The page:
Russia considers multiplying the size of its face surveillance network
There is a report out of Latvia that Russian officials want to again expand their national facial recognition infrastructure.
According to Latvia-based Meduza, which is considered an independent source of Russian news, the Digital Development Ministry wants to build a server farm capable of storing and processing data from state and private surveillance cameras in cities.
Mentions of the project always include references to crimefighting.
Russian authorities have access to real-time public facial recognition systems, such as Moscow’s municipal CCTV network, but the ability to store and process data at scale could increase their capacity to perform forensic biometric searches.
The ministry also is going to install surveillance cameras at “categories” of properties – probably apartment buildings — and send the bill to building owners, according to Meduza.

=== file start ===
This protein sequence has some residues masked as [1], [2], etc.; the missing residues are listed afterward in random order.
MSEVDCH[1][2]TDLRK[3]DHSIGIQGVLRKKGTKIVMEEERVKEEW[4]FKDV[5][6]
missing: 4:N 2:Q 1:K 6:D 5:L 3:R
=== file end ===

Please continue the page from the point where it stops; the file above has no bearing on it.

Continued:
Russia has mounted 1.2 million cameras across the nation, according to the Kommersant, a nominally independent Russian publication with direction connections to the Kremlin. Half of the cameras are not tied into the national network.
By 2030, the government wants 5 million cameras bolted in place.
Meduza says the project will cost 12 billion rubles, or US$135 million, but some in Russia think it will cost several times more to deploy the infrastructure and tie it all into a centralized network.